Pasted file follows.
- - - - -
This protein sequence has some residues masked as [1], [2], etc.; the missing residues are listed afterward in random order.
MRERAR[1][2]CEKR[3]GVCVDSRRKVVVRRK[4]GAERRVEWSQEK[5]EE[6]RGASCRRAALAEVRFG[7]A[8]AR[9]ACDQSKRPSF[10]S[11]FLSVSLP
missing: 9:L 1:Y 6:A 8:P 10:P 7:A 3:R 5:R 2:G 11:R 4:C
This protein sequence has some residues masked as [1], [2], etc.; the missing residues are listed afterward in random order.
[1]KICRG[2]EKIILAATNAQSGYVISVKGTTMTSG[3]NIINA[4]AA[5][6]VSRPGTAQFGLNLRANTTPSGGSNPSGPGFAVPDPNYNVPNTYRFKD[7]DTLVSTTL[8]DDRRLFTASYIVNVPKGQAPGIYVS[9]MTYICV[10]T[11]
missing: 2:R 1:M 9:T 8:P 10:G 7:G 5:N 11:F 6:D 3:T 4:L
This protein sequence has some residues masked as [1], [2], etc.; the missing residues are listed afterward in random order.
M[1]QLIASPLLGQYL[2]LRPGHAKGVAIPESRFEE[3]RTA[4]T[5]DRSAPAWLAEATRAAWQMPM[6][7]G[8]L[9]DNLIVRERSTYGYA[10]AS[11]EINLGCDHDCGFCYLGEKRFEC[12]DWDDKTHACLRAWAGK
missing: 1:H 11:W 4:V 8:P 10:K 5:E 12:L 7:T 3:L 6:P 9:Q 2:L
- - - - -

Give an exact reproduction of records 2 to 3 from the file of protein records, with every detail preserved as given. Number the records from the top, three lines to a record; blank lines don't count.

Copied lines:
This protein sequence has some residues masked as [1], [2], etc.; the missing residues are listed afterward in random order.
[1]KICRG[2]EKIILAATNAQSGYVISVKGTTMTSG[3]NIINA[4]AA[5][6]VSRPGTAQFGLNLRANTTPSGGSNPSGPGFAVPDPNYNVPNTYRFKD[7]DTLVSTTL[8]DDRRLFTASYIVNVPKGQAPGIYVS[9]MTYICV[10]T[11]
missing: 2:R 1:M 9:T 8:P 10:G 7:G 5:N 11:F 6:D 3:T 4:L
This protein sequence has some residues masked as [1], [2], etc.; the missing residues are listed afterward in random order.
M[1]QLIASPLLGQYL[2]LRPGHAKGVAIPESRFEE[3]RTA[4]T[5]DRSAPAWLAEATRAAWQMPM[6][7]G[8]L[9]DNLIVRERSTYGYA[10]AS[11]EINLGCDHDCGFCYLGEKRFEC[12]DWDDKTHACLRAWAGK
missing: 1:H 11:W 4:V 8:P 10:K 5:E 12:L 7:T 3:L 6:P 9:Q 2:L